The NFL indefinitely suspended Michael Vick without pay Friday hours after he acknowledged in court papers that he bankrolled gambling on dogfighting and helped kill dogs not worthy of the pit.
Vick, however, insisted he placed no bets of his own nor took any winnings.
In disciplining Vick, commissioner Roger Goodell said Vick's admitted conduct was "not only illegal but also cruel and reprehensible" and regardless whether he personally placed bets, "your actions in funding the betting and your association with illegal gambling both violate the terms of your NFL player contract and expose you to corrupting influences in derogation of one of the most fundamental responsibilities of an NFL player."
A "summary of facts" signed by Vick was filed along with his written plea agreement on a federal dogfighting conspiracy charge. He will appear before U.S. District Judge Henry E. Hudson to formally plead guilty Monday and then await sentencing at a later date.
The court documents and a statement by Vick's legal team seek to portray him as less involved in the dogfighting ring than three co-defendants who previously pleaded guilty and agreed to testify against the Atlanta Falcons quarterback.
"While Mr. Vick is not personally charged with or responsible for committing all of the acts alleged in the indictment, as with any conspiracy charge, he is taking full responsibility for his actions and the actions of the others involved," the defense team said in a written statement after the plea agreement was filed.
"Mr. Vick apologizes for his poor judgment in associating himself with those involved in dog fighting and realizes he should never have been involved in this conduct," the statement said.
Vick signed the plea agreement late Thursday.
"Most of the Bad Newz Kennels operation and gambling monies were provided by Vick," the summary of facts said, echoing language in plea agreements by the three co-defendants.
The statement said that when the kennel's dogs won, the gambling proceeds were generally shared by Vick's three co-defendants - Tony Taylor, Purnell Peace and Quanis Phillips.
"Vick did not gamble by placing side bets on any of the fights. Vick did not receive any of the proceeds of the purses that were won by Bad Newz Kennels," the summary said.
According to the statement, Vick also was involved with the others in killing six to eight dogs that did not perform well in testing sessions last April. The dogs were executed by drowning or hanging.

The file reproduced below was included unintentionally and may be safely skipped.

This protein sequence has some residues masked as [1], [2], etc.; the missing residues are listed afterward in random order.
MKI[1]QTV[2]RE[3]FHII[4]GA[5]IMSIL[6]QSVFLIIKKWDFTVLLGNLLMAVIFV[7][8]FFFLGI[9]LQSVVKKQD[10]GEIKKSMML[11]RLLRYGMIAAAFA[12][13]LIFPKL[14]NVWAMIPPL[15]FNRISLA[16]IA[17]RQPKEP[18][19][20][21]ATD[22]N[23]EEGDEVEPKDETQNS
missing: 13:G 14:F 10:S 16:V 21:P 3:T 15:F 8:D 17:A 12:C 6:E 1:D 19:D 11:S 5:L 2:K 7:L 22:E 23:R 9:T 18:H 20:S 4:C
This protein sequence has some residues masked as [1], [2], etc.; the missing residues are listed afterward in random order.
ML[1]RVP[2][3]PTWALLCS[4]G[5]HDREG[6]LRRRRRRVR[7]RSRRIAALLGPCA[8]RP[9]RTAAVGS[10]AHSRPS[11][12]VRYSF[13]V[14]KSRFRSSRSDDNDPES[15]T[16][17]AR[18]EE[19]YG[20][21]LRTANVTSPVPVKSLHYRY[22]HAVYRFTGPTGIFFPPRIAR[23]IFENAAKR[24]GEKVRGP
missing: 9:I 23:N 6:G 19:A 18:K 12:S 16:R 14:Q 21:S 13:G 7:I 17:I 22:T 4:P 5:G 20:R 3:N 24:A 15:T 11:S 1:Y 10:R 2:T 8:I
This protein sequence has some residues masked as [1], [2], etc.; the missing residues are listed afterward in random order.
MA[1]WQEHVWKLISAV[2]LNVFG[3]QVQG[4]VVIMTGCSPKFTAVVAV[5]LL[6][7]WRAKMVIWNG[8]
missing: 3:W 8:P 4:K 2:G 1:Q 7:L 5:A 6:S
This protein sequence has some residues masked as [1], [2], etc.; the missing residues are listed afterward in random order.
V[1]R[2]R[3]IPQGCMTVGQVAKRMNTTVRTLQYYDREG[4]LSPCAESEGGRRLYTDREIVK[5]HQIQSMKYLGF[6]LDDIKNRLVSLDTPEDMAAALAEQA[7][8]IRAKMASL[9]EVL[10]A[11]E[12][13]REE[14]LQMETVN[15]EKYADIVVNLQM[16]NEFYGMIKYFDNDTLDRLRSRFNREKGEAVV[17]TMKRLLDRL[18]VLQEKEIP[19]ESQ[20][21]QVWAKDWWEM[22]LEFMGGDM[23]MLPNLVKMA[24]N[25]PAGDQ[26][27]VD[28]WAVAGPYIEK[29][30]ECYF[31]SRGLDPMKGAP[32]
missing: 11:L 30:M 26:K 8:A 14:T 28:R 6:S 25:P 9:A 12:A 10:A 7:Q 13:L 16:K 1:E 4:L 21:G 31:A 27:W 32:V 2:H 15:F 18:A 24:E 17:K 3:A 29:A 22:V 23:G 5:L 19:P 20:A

"Vick agrees and stipulates that these dogs all died as a result of the collective efforts" of Vick, Phillips and Peace, the statement said.
In the plea agreement, the government committed to recommending a sentence on the low end of the federal sentencing guideline range of a year to 18 months. However, the conspiracy charge is punishable by up to five years in prison, and the judge is not bound by any recommendation or by the guidelines.
Hudson has a reputation for imposing stiff sentences, according to lawyers who have appeared in his court. The judge will set a sentencing date at Monday's hearing.
"Our position has been that we are going to try to help Judge Hudson understand all the facts and Michael's role," Vick's defense attorney, Billy Martin, said in telephone interview. "Michael's role was different than others associated with this incident."
Martin said Vick will "speak to the public and explain his actions." Though he declined to say when and where, the Tom Joyner Morning Show, a syndicated program based in Dallas, said it will have a live interview with Vick on Tuesday.
The U.S. attorney's office, which has declined to comment on the case, said it would issue a statement after the hearing.
The case began in April when authorities conducting a drug investigation of Vick's cousin raided a Surry County property owned by Vick and found dozens of dogs, some injured, and equipment commonly used in dogfighting.
A federal indictment issued in July charged Vick, Peace, Phillips and Taylor with an interstate dogfighting conspiracy. Vick initially denied any involvement, and all four men pleaded innocent.
Taylor was the first to change his plea to guilty, saying Vick financed the dogfighting ring's gambling and operations. Peace and Phillips soon followed, alleging that Vick joined them in killing dogs that did not measure up in test fights.
The sickening details outlined in the indictment and other court papers prompted a public backlash against Vick, who had been one of the NFL's most popular players.